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B.J. Widick

In the Labor Unions

(23 May 1939)

From Socialist Appeal, Vol. III No. 35, 23 May 1939, p. 2.
Transcribed & marked up by Einde O’ Callaghan for the Encyclopaedia of Trotskyism On-Line (ETOL).

AKRON, Ohio – The current issue of the Summit County Labor News gives a succinct picture of the latest developments in the labor movement here which reveal the great changes that have taken place since the hey-day of the C.I.O.:

“Two incidents happened last week which brought a jolt to Akron residents. One was the announcement of the Goodrich Company that it would build a plant for making rubber soles and heels, in Clarksville, Tenn. The other was the brutal attack upon a picket line at the Loewenthal Rubber Co. by Akron police.

“The background of the strike of the Loewenthal workers is one which is only too common. Back in January, 1938 the company pleaded with its workers that it needed a wage reduction in order to stay in business. It said that as soon as a 90-day emergency was over the wage cut would be restored. It said that if the wage cut were accepted, all workers would be kept on the payroll.

“The workers believed the company. They trusted to its sense of honesty and fairness. They accepted a wage reduction. Two weeks later 30 men were laid off, and when the 90-day emergency period was up, the company forgot to restore the wage cut. The workers went along arguing and discussing the matter with company representatives and always they were put off.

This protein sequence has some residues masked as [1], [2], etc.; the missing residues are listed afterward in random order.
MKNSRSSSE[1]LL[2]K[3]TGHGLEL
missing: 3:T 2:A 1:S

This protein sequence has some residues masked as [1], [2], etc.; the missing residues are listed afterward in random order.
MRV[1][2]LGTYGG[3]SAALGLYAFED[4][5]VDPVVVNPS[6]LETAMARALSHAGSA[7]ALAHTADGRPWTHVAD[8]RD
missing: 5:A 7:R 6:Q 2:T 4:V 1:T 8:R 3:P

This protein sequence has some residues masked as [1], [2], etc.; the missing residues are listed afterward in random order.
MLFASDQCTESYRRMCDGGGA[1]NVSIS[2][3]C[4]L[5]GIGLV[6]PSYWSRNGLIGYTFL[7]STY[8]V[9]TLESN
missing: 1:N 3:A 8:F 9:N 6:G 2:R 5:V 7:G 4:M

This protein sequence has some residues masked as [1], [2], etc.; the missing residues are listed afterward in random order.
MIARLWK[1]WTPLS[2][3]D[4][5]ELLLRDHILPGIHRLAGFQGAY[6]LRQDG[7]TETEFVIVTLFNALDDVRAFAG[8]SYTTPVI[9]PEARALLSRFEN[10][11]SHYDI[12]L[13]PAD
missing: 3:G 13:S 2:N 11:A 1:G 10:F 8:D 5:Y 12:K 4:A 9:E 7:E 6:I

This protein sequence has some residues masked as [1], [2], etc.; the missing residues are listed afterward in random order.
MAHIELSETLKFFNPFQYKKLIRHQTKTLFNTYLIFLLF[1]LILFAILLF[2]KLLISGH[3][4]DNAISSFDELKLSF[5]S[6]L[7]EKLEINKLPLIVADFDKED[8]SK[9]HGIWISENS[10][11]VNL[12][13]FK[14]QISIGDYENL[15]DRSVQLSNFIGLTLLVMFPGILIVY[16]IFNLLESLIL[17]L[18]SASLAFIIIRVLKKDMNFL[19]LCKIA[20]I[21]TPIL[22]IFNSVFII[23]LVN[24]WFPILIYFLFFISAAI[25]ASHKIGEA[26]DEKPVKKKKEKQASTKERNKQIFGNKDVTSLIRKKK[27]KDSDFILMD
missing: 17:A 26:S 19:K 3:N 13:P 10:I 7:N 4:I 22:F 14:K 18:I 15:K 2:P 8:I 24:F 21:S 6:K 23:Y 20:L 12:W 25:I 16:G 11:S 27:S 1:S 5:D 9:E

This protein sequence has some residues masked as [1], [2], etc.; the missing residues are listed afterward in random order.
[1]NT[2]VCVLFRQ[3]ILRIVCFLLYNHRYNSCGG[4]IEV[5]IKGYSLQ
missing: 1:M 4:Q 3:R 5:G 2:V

“Finally, last week-end they decided they had taken the cut long enough. They felt that their confidence and trust had been betrayed. They went on strike.”

“Law and Order”

“The, company wanted to move out some finished orders. The pickets picketed the railroad tracks. The train crews refused to run the pickets down. The Akron police appeared on the scene. They surrounded the pickets.

“They told the pickets to move on. The pickets moved slowly. Too slowly to suit the police. Without warning, they attacked the picket line – wielding clubs and revolver butts.

“A one-armed man who lost his arm in the course of his work at Loewenthal was clubbed into insensibility. The president of the union, Steve Oziomek, was apparently singled out for attention, because three policemen made for him, surrounded him, and pounded his head and shoulders with clubs and a revolver butt. When he fell to the ground he was kicked and beaten yet more.”

On the question of the decentralization of Goodrich with its threat to the U.R.W.A., the Summit County Labor News quotes L.L. Callahan, president of the Goodrich Local, which fought and won a battle against a proposed wage cut last spring.

“The B.P. Goodrich company has developed from a small shop, valued at a few thousand, to a great corporation with assets now totaling some 147 million dollars. All o has been brought about, in span of some sixty odd years. The brawn and muscle of the people of the Akron area are primarily responsible for this company’s phenomenal success.

Profits vs. Wages

“The company cleared more than $2,000,000 profit last year, despite the fact that many other companies lost their holdings in the same period. Certainly labor did not benefit greatly through this period, even though they were able to maintain their hourly wages. Indeed the India Rubber World says of the Akron factories ‘Reduced labor cost per dollar value output and recent increase in tire prices ... contribute to a substantial improvement in earnings compared with 1939.’ The Wall Street Journal also recently reported that labor costs in Akron rubber factories declined last year.”

Callahan blasted away at the Akron Beacon-Joural which printed an editorial blaming labor for the decentralization proposal of Goodrich. Counteracting this propaganda is a major task of the C.I.O. movement here.

And the problem of the unceasing police terror against all picket lines becomes more acute daily.

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